To make this matcha cheesecake recipe, you’ll need the following kitchen equipment:
Step 1: Make the graham cracker crust. Crush the graham crackers using a food processor (or zip-top bag and rolling pin). Mix with the melted butter and salt.
Step 2: Press the crust into the springform pan and bake. Make sure to let the crust cool completely before adding the matcha cheesecake filling.
Step 3: Beat the room temperature cream cheese until smooth. This step will help ensure the cream cheese easily blends with the other ingredients.
Step 4: Whisk together the granulated sugar, matcha powder, flour and salt. This step is very important! It prevents any pockets or clumps of matcha powder or flour in the batter.
Step 5: Beat the sugar mixture with the cream cheese until smooth. Scrape down the sides and bottom of the bowl as needed.
Step 6: Add the sour cream, vanilla extract and lemon juice. Mix until fully incorporated.
Step 7: Add the eggs one at a time, beating after each addition. Make sure to mix until just combined. Overmixing after adding the eggs can add too much air to the batter.
Step 8: Pour the cheesecake batter into the cooled crust. Gently tap the pan against the countertop to release any large air bubbles.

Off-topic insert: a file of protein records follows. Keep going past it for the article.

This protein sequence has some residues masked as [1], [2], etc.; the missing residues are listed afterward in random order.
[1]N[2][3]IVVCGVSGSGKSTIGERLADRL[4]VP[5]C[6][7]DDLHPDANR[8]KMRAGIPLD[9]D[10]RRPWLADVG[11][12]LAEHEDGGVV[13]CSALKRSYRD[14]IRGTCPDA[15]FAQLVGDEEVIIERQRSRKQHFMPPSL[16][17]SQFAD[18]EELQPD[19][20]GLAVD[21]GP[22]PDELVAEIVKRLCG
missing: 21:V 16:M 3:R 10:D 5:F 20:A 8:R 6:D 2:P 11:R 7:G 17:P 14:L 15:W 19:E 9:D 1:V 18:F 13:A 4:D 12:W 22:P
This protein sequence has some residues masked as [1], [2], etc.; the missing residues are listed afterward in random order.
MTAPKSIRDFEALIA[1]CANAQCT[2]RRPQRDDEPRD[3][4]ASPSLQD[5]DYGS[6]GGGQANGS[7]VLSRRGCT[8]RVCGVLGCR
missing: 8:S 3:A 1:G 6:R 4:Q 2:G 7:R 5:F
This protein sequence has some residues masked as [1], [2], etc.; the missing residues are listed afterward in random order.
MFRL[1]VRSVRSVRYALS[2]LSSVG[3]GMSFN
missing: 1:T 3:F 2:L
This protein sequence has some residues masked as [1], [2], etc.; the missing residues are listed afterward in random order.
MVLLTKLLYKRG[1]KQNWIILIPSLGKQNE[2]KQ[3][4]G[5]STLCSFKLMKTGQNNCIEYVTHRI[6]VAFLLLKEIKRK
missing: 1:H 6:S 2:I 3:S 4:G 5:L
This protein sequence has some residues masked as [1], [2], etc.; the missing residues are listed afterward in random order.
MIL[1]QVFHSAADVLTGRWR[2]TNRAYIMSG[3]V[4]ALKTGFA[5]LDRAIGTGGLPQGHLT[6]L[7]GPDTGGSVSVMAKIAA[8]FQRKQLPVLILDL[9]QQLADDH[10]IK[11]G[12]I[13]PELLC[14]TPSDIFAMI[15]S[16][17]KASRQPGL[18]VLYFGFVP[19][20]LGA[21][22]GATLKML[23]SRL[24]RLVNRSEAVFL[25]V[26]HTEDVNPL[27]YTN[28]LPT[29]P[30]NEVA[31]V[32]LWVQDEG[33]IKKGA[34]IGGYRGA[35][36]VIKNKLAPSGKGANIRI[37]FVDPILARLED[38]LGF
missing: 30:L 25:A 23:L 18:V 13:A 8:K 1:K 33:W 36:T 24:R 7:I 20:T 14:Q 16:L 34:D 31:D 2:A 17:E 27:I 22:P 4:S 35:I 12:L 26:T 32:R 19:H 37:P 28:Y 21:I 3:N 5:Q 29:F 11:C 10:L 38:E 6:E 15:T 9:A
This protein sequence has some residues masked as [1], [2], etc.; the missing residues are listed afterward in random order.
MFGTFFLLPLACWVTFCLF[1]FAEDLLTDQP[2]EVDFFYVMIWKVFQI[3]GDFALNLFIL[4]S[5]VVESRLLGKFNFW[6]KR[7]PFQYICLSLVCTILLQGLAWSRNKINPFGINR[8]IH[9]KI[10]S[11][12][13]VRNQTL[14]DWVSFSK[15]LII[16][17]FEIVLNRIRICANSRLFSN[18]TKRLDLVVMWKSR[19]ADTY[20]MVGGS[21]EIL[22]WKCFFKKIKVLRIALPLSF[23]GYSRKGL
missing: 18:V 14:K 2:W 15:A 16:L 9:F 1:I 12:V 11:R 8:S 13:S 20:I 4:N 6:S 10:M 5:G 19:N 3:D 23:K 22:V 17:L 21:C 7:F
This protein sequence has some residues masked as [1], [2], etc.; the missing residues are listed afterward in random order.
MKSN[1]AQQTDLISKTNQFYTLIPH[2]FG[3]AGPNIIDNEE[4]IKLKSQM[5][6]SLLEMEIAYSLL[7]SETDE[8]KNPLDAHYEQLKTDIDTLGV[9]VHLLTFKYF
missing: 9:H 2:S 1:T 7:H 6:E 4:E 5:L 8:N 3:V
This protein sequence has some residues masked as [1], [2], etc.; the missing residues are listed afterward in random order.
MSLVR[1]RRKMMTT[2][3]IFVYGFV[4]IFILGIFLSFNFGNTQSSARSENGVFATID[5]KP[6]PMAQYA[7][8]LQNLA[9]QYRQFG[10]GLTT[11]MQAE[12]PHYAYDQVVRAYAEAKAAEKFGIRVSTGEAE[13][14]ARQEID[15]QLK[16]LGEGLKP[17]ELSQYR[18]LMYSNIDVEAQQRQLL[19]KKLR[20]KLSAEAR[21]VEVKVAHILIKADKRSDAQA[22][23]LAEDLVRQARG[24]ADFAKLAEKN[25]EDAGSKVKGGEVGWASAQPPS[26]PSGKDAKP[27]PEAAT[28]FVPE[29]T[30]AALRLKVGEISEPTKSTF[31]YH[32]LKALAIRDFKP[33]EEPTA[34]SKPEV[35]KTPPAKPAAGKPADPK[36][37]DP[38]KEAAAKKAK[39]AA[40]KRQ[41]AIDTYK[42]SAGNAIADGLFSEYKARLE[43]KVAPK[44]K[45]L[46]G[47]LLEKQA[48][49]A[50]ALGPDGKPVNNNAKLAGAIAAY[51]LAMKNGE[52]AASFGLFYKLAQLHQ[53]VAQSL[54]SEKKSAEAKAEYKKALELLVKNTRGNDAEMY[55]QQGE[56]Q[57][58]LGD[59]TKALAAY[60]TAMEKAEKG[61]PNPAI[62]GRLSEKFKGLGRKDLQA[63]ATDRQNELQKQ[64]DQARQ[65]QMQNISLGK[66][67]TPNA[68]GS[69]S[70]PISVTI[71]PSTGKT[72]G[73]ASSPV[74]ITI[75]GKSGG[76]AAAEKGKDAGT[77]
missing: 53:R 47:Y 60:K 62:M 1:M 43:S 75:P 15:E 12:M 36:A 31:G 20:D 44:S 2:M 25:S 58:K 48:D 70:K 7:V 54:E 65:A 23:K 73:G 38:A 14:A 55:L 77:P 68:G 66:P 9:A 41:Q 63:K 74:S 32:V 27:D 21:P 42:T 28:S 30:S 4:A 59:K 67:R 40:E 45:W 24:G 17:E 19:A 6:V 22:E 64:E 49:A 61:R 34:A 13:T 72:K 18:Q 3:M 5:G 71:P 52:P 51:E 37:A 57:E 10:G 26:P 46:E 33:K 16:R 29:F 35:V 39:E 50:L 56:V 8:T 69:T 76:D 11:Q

Step 9: Bake the cheesecake until the edges are set. No water bath needed! We bake this cheesecake at a low temperature to ensure a soft and creamy texture with no cracks.
Step 10: Allow the cheesecake to cool to room temperature. Then transfer to the refrigerator for at least 6 hours before serving. Dust with powdered sugar and matcha powder if desired!
Expert tips and tricks
- Use room temperature ingredients. Room temperature cream cheese, sour cream and eggs blend more easily, ensuring your matcha cheesecake batter is smooth and lump-free.
- Scrape down the sides and bottom of the mixing bowl often. This helps make sure there are no pockets of unmixed cream cheese in the cheesecake.
- Don’t skip whisking the flour and matcha with the sugar. This step prevents the matcha and flour from clumping together and helps to evenly distribute the dry ingredients.
- Make sure not to overbeat the eggs. Overbeating the eggs can add too much air to the batter. Make sure to mix until just combined.
Storage and freezing